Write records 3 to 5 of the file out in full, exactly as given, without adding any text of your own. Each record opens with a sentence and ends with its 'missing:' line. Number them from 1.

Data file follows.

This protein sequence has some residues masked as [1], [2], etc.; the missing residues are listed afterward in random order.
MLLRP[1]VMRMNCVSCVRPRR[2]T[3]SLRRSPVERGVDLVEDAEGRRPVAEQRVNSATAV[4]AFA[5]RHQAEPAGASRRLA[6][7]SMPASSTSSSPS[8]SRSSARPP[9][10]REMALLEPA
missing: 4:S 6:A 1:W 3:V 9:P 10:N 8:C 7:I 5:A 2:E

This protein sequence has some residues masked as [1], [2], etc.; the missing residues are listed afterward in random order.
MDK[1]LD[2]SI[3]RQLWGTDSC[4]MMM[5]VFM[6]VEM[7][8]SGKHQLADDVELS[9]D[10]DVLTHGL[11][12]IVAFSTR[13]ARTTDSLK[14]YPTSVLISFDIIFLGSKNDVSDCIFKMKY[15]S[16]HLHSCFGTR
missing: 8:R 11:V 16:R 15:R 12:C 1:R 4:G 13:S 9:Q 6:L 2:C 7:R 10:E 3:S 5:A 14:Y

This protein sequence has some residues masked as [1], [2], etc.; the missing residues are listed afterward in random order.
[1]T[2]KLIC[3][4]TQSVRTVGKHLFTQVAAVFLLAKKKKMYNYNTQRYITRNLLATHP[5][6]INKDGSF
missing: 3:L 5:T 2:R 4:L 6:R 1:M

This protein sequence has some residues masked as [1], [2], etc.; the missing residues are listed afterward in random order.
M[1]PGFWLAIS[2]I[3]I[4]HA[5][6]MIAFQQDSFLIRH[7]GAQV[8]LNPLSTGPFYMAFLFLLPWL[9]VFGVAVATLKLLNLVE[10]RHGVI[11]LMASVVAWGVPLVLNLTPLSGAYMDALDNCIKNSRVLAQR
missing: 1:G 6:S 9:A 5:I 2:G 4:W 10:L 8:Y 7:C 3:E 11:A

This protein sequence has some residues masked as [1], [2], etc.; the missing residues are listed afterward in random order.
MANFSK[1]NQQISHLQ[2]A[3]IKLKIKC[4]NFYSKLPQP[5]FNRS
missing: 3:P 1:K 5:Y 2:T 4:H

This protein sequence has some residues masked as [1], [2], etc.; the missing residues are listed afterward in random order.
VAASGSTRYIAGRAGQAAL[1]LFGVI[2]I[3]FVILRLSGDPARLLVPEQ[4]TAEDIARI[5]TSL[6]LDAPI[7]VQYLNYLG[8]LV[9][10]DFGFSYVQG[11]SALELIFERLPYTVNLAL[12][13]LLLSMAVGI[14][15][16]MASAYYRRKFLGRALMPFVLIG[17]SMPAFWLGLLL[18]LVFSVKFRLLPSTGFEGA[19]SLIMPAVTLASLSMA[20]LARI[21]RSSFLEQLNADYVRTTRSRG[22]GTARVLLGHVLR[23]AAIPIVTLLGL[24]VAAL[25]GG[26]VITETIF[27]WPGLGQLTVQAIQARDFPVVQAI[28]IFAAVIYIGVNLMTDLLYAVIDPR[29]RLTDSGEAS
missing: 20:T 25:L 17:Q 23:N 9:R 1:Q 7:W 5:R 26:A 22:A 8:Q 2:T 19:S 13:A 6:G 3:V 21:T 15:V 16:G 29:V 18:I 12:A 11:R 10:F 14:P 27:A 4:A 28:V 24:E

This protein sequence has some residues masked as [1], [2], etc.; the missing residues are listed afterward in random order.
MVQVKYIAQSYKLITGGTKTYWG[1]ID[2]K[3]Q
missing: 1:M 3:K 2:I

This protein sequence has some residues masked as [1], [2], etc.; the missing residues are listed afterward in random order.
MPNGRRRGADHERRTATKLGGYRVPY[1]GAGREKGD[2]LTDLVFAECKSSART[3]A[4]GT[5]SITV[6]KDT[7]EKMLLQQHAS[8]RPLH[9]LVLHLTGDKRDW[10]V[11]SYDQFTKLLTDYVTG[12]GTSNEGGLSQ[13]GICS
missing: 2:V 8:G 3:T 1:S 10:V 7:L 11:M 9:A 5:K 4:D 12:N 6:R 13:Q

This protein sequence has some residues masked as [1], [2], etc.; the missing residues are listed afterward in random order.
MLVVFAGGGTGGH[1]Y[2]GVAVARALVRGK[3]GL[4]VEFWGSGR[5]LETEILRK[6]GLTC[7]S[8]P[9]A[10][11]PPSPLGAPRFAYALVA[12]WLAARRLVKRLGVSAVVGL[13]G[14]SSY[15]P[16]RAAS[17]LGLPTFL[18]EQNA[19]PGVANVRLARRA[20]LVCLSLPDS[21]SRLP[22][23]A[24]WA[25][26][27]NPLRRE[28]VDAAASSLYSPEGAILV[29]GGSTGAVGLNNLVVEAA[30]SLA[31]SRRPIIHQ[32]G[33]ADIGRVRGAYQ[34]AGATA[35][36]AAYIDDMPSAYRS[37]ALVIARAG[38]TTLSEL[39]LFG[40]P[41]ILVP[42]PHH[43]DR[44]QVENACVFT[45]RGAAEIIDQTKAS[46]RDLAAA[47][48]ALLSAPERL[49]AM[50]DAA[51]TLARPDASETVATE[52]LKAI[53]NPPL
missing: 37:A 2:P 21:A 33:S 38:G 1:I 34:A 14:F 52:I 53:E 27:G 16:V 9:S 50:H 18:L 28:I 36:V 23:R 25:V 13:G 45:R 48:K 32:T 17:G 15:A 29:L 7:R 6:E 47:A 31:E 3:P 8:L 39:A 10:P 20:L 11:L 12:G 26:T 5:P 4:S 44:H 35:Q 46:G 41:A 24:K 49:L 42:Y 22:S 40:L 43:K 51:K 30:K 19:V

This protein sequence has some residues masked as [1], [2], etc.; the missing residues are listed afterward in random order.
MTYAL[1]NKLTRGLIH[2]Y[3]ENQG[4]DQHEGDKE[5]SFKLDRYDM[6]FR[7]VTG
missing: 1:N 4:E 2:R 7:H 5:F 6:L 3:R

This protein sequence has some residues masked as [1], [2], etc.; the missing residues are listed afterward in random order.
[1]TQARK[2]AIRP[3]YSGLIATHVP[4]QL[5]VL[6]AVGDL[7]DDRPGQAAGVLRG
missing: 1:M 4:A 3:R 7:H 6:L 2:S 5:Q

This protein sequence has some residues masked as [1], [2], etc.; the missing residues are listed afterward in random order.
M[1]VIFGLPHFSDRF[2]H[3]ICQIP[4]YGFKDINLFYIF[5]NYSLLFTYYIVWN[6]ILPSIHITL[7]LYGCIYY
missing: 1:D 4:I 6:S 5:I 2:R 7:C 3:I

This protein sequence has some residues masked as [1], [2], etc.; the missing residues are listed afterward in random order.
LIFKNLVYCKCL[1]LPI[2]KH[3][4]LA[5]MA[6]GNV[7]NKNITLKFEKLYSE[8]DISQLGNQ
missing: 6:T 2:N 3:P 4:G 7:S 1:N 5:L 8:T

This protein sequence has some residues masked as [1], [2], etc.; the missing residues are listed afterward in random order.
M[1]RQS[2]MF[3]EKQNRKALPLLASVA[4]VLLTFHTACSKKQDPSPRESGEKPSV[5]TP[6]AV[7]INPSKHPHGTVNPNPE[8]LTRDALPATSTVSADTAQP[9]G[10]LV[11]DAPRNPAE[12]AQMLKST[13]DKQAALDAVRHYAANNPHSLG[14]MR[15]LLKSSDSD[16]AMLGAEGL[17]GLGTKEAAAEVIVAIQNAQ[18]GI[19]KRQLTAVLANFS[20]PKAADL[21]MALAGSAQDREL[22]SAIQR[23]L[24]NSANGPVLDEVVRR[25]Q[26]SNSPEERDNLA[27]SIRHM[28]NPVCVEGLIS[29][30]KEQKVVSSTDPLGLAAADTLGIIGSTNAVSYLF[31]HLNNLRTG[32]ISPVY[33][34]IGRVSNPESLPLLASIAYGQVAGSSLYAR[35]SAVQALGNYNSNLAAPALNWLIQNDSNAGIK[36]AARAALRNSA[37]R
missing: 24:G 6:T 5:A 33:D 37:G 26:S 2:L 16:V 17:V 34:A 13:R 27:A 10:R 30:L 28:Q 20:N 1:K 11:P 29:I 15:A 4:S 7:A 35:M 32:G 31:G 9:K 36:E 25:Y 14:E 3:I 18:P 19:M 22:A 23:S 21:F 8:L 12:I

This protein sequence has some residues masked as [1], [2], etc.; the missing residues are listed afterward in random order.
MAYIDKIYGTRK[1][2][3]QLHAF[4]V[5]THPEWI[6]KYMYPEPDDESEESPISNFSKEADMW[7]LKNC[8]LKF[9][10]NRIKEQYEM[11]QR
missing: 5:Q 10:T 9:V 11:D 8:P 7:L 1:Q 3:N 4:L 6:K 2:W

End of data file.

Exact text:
This protein sequence has some residues masked as [1], [2], etc.; the missing residues are listed afterward in random order.
[1]T[2]KLIC[3][4]TQSVRTVGKHLFTQVAAVFLLAKKKKMYNYNTQRYITRNLLATHP[5][6]INKDGSF
missing: 3:L 5:T 2:R 4:L 6:R 1:M

This protein sequence has some residues masked as [1], [2], etc.; the missing residues are listed afterward in random order.
M[1]PGFWLAIS[2]I[3]I[4]HA[5][6]MIAFQQDSFLIRH[7]GAQV[8]LNPLSTGPFYMAFLFLLPWL[9]VFGVAVATLKLLNLVE[10]RHGVI[11]LMASVVAWGVPLVLNLTPLSGAYMDALDNCIKNSRVLAQR
missing: 1:G 6:S 9:A 5:I 2:G 4:W 10:L 8:Y 7:C 3:E 11:A

This protein sequence has some residues masked as [1], [2], etc.; the missing residues are listed afterward in random order.
MANFSK[1]NQQISHLQ[2]A[3]IKLKIKC[4]NFYSKLPQP[5]FNRS
missing: 3:P 1:K 5:Y 2:T 4:H